|South Carolina Department of Archives and History|
|National Register Properties in South Carolina
Chappell House, Richland County (Address Restricted)
|Facade|| Left Rear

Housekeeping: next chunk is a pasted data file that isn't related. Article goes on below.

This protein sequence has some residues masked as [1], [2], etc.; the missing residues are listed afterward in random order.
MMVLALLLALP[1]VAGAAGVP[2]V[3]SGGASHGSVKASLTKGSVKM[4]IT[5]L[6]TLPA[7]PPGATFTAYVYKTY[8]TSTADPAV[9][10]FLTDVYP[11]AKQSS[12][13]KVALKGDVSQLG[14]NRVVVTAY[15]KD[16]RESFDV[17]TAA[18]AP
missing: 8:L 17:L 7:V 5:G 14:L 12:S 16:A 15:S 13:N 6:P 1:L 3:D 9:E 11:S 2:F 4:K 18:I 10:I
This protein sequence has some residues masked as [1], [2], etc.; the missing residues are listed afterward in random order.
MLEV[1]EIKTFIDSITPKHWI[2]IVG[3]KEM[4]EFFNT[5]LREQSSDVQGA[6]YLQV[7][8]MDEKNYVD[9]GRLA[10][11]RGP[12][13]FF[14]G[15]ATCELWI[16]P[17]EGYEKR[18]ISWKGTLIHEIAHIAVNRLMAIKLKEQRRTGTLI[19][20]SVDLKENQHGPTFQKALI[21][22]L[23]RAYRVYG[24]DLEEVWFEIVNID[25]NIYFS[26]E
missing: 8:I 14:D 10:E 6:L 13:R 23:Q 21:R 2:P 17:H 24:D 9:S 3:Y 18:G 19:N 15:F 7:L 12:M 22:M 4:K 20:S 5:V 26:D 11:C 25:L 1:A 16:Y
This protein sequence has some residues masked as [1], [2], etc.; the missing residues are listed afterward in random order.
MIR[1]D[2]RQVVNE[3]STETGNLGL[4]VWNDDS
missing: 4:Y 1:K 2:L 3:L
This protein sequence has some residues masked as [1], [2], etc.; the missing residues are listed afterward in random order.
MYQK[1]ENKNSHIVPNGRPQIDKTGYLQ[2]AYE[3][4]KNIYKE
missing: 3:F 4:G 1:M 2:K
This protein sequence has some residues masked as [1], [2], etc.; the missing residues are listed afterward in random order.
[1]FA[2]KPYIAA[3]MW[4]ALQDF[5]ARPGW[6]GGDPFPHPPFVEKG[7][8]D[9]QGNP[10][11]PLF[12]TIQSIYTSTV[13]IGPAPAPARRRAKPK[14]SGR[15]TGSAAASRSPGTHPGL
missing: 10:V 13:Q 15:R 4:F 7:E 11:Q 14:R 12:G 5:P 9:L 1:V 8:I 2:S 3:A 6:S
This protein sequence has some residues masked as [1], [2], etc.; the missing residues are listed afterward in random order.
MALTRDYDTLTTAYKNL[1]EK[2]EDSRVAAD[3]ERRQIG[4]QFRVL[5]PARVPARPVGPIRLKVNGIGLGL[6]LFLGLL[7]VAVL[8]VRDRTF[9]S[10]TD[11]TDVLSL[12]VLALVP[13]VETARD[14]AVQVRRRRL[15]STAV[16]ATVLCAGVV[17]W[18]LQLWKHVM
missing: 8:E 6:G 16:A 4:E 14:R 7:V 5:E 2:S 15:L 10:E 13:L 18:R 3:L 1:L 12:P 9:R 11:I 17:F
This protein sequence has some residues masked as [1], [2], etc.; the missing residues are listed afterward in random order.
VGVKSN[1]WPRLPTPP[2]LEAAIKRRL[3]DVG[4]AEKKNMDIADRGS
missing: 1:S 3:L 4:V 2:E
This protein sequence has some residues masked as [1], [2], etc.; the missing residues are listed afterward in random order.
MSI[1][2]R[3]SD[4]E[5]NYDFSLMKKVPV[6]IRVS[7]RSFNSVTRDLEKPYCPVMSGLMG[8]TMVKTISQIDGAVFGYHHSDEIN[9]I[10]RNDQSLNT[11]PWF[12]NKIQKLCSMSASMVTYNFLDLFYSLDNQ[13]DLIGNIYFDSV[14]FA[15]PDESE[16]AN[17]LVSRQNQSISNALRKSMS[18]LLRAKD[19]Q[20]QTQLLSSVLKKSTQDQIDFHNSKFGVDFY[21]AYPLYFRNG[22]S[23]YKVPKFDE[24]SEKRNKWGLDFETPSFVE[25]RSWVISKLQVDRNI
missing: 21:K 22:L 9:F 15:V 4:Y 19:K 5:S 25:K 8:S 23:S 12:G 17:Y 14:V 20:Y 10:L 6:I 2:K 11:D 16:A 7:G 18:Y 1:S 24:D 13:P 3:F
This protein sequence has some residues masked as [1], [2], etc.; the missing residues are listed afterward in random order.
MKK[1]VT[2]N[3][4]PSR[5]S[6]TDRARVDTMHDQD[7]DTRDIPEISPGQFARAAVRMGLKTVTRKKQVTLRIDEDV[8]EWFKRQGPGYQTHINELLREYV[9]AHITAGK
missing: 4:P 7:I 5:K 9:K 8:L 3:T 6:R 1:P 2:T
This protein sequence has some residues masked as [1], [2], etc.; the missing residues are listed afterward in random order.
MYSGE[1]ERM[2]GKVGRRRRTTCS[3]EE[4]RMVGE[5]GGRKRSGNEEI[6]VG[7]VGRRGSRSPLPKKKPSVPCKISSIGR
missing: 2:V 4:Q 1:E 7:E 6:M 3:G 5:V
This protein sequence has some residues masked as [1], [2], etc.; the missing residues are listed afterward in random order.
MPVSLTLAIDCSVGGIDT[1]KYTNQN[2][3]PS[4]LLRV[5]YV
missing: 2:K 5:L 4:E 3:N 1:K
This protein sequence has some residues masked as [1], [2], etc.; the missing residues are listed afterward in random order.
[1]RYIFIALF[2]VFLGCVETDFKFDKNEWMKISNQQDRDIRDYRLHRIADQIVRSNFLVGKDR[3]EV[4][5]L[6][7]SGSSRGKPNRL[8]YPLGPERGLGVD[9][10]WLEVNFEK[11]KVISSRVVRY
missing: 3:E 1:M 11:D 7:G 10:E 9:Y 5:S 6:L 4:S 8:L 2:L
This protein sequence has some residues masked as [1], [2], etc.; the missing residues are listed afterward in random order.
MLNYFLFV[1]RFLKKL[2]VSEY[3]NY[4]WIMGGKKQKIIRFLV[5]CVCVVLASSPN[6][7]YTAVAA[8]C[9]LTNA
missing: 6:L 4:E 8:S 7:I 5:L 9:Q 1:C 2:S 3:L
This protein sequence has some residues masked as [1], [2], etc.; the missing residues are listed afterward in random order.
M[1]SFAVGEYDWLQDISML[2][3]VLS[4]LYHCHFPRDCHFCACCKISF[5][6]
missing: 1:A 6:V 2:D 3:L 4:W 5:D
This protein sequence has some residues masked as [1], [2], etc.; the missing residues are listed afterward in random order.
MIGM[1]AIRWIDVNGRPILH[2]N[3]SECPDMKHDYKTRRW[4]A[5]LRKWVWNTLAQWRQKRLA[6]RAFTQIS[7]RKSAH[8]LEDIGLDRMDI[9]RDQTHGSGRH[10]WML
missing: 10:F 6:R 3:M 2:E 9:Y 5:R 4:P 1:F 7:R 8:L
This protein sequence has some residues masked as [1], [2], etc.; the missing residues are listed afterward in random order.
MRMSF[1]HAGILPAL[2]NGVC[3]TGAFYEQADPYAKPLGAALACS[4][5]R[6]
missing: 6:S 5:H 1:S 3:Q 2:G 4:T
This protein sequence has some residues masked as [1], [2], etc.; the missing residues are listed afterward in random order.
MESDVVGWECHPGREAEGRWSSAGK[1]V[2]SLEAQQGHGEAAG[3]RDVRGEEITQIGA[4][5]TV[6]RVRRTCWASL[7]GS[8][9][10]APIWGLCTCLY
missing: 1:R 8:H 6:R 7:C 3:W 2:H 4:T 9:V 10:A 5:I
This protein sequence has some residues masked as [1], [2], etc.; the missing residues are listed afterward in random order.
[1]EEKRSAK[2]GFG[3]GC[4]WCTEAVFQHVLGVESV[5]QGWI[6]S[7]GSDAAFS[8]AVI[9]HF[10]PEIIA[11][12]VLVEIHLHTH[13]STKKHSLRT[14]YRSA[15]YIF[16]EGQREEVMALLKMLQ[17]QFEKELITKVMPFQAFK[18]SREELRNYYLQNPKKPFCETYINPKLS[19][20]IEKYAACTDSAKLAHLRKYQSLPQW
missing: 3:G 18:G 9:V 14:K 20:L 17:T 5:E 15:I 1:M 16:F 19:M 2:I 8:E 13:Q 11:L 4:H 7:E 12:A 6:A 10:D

The Chappell House, which is believed to have been constructed ca. 1830, is a significant example of the vernacular farmhouses that defined much of the state’s rural landscape in the nineteenth century. The late Federal style building has a quarried stone foundation, weatherboard sheathing, and a shingled gable roof. It has a central-hall, single-pile plan, a house type (“I-House”) ubiquitous for the period and region. The house is remarkably intact. The construction technology evident in the house is a valuable source on the tools and techniques available in the era. The careful craftsmanship evident in the foundations, the fanlights, and the interior woodwork indicates a builder of considerable skill and a client of some means, while the pedimented porch suggests a degree of sophistication or stylistic awareness. The rear of the building originally had a one-story shed-roofed porch and a nearby detached kitchen building. Around the turn of the twentieth century, the porch was enclosed and the kitchen building connected to the house by infill construction. Although the builder and original owner is unknown, the property has been in the Chappell family since 1880. The property includes four outbuildings: a frame barn, two frame sheds, and a dilapidated frame chicken house. Listed in the National Register March 27, 1986.
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